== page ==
In the United States, the conventional Pap smear has been largely replaced by a liquid-based Pap cytology test.
During the first round of screening, a human papillomavirus (HPV) test detected more abnormal cells grade 3 or worse in the cervix than a Papanicolau (Pap) smear, resulting in a lower liklihood of abnormal cells grade 3 or worse at 48 months.
The cytology-based Pap smear includes searching for tumor or pre-cancer cells by testing cells obtained from the lower end of a female uterus, known as the cervix. detecting the diseases by observing a single cells and little groups of cells is known as cytology or cytopathology.
The findings were published July 3 in the Journal of the American Medical Association.More news: Tropical Depression forms over central tropical Atlantic
In the first round of screening at the start of the study, more cases of CIN3+ were found in women who had HPV tests (7 per 1,000 women) than women who had smear tests (4.4 per 1,000 women). Quite often the smear test can be unpleasant for women, but luckily there is an easier way to screen for cervical cancer risk. But one issue is that it was centered around one ideal system in British Columbia, where they had one place to send all of the Pap smears and HPV testing.
Dr. Gina Suzanne Ogilvie of the Women's Hospital and Health Center in Vancouver and colleagues set up a comparison study. The Pap smear has been around for 50 years, so co-testing remains a viable option, Wright said. So while the HPV test is more sensitive of a test, it isn't ideal and missed some women with early signs of cervical cancer.
Currently, the US Preventive Services Task Force recommends women aged 30-65 receive both a Pap and HPV testing every five years.
For more on cervical cancer screening, visit the American College of Obstetricians and Gynecologists.
One of these methods is co-testing for the human papillomavirus (HPV), which causes 99 percent of cervical cancer. The study inferred that HPV testing could be comparatively much more accurate. Dr Kathleen Schmeler, a gynaecologic oncologist at The University of Texas MD Anderson Cancer Center said, "The bottom line is that it could really potentially simplify how we screen women and have it been more effective and not quite as complicated and burdensome - and opens the door for doing just HPV testing which is actually what's now recommended by the World Health Organisation for countries that don't have Pap testing capabilities".More news: Protester climbs State of Liberty on Independence Day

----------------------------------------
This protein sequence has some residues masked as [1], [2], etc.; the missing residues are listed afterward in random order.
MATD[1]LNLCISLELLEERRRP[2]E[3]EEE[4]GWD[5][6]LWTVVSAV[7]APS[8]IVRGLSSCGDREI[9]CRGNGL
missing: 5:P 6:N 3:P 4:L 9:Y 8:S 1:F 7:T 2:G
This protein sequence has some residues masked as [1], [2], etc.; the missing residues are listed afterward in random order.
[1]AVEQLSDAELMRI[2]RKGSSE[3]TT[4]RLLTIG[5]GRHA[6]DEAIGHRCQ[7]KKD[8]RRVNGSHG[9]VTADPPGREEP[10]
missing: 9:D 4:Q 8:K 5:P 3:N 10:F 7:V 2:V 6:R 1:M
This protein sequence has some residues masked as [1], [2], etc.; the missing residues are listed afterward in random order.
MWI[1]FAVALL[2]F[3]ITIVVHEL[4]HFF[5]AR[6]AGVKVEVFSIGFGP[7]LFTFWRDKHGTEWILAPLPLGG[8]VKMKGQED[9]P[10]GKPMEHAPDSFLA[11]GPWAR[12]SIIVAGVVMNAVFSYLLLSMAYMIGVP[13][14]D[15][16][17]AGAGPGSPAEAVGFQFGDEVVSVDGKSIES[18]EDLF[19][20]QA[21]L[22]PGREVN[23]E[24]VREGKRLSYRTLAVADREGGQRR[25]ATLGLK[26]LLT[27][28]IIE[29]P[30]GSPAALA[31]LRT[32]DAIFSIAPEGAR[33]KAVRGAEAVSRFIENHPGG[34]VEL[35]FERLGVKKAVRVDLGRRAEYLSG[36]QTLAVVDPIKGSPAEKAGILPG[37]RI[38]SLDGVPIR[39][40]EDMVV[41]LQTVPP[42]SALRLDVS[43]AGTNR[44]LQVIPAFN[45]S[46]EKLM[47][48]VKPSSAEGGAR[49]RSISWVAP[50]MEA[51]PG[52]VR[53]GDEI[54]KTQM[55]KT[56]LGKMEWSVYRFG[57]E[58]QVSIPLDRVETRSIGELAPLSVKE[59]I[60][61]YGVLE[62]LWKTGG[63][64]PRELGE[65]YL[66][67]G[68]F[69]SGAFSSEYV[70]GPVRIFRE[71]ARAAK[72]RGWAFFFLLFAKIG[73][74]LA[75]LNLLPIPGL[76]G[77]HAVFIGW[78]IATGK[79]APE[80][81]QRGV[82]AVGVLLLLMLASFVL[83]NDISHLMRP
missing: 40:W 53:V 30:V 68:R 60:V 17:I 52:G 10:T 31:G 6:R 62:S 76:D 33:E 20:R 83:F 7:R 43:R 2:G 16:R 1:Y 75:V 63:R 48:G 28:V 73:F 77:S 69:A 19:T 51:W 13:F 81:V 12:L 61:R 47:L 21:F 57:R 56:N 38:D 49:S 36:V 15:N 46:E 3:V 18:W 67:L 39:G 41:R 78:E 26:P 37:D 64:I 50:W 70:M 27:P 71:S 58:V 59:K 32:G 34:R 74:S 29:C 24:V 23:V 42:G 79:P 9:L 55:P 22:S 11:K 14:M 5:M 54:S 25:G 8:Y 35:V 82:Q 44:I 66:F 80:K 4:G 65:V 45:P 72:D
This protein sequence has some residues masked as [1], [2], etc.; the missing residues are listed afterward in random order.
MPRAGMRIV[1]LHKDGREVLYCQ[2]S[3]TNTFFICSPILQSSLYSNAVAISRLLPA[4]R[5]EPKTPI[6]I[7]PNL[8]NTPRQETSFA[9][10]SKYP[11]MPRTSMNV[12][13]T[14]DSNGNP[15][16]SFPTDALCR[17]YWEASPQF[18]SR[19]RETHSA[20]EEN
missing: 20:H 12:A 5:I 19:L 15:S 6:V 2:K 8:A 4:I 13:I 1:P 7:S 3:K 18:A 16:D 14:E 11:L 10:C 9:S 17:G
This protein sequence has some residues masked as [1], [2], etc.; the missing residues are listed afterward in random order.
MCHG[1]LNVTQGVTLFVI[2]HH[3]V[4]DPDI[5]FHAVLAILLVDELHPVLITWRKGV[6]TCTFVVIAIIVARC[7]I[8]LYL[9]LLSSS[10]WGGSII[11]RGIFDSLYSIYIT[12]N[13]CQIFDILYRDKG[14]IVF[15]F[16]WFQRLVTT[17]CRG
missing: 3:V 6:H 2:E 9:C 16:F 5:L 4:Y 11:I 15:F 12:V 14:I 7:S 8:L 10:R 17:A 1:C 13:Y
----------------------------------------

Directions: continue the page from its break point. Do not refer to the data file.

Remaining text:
Women can get a clear result from a simple HPV test and those who receive a negative result will be able to trust those results for several years, she says.
"This is one study", he said. Instead of a physician scraping the cells from the back of a woman's cervix before visually inspecting them for signs of abnormality, an HPV test analyzes cells found in vaginal and cervical secretions. That's what some experts believe after a new study found that the HPV test detects precancerous cervical changes earlier and more accurately. The test is sensitive enough that the results are useful for a longer amount of time, and participants don't need to be re-tested for up to five years after an HPV test.
That kind of early detection is the hallmark of cervical cancer prevention, because health-care providers can take action to treat precancerous cells before they become cancer. But there were still no final guidelines issued on this and that's why the new study might be important in helping with the decision. He called use of the HPV test only a "reasonable strategy" but noted that the test's strength - its sensitivity - could result in more positive results and more testing.
"It's really wonderful, there's no other test that gives us this level of reassurance for that period of time for a cancer", Harper says.More news: Texas DPS charge woman for sale or purchase of a child